If so, is there a difference between not registering the GUID and setting the Attribute to Permanent?
"Mark compinents in this feature as "Do not register with Windows Installer" is a feature option, it acts on all components included in the feature. The "Permanent" option could be selected for each of the components contained by a feature.
And I wonder if the "Shared amongst packages" setting of attributes can get the same effect.
This option marks the component as shared among multiple packages. In doing so, if a package containing this component is uninstalled, the highest version of it (installed by other packages) will still be shared by Windows Installer. It suffice to mark the component as shared in one package for it to become shared among multiple packages.
Also, why does not "Shared amongst packages" apply to Components in bulk through Shift + F4?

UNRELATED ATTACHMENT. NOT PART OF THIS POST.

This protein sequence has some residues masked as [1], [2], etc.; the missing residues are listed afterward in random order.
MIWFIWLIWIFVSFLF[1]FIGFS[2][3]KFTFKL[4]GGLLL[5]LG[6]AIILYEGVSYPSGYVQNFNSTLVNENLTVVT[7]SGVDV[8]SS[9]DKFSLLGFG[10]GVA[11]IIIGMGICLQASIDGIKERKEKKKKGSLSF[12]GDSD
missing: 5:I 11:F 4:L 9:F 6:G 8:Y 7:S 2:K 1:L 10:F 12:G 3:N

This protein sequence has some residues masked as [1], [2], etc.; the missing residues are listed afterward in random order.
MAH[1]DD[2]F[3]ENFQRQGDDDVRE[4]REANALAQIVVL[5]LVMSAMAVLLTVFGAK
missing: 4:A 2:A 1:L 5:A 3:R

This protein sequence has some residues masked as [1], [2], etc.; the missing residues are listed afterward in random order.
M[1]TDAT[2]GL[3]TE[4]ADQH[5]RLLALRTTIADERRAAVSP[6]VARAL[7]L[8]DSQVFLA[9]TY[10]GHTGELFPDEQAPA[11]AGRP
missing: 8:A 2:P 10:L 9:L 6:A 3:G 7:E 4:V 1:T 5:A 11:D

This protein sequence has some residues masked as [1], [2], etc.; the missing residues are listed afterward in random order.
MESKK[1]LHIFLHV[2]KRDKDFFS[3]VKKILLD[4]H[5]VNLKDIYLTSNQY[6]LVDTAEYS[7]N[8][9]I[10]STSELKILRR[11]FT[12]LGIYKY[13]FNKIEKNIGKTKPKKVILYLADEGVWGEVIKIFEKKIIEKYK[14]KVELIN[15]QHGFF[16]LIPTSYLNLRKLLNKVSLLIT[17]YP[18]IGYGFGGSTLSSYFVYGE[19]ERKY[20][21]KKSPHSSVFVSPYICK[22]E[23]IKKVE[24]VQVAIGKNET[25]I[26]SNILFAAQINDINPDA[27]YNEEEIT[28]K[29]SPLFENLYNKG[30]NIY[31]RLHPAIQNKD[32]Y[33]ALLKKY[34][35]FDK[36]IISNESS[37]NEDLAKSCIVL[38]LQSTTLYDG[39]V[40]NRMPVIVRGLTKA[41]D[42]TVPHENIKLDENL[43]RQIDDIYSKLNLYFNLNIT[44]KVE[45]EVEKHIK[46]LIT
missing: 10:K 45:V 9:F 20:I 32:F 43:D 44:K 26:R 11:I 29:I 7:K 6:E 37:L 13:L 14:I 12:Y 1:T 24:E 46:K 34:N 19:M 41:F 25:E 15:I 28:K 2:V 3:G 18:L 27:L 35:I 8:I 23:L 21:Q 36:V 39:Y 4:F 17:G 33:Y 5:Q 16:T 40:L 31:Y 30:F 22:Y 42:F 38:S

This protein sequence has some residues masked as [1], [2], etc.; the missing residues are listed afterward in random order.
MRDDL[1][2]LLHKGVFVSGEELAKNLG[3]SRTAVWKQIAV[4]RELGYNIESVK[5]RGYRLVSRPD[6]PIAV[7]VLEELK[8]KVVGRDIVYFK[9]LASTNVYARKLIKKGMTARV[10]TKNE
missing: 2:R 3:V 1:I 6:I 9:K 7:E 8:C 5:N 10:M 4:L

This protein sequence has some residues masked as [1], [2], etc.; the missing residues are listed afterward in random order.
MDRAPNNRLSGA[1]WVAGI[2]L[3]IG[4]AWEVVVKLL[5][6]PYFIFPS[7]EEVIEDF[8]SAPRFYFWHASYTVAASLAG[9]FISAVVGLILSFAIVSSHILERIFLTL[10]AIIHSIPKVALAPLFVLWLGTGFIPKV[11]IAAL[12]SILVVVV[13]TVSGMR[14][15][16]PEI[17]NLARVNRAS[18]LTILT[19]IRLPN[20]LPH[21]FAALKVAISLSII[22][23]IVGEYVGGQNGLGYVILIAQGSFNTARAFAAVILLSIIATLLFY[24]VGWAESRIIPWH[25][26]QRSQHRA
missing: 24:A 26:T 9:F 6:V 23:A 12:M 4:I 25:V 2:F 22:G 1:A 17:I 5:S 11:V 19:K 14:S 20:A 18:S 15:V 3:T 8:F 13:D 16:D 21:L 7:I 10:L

This is because this option is not generally used for groups of components.
As regarding your general goal, I would recommend creating a prerequisite installation for the compiler. In this way, at the first install the user will be prompted to install the compiler. After the application is uninstalled, the compiler remains installed. If another application install is ran, it will detect that the prerequisite (compiler) is installed and will skip its installation. In this way, both the application installation and the prerequisite installation will be shown in Control Panel, so you will be able to uninstall the compiler later.
In order to achieve this you should follow the steps:
1. Create a new .AIP project for you compiler prerequisite, add the resources necessary and build the project.
2. Create the application .AIP project, add the application resources
3. Go to "Prerequisites" page, right clicking on "Pre-Install" and select "New package prerequisite". Choose the MSI or EXE output from the prerequisite project. The prerequisite install condition will be automatically set. The product version of the prerequisite package will be the criteria.
Hope this helps!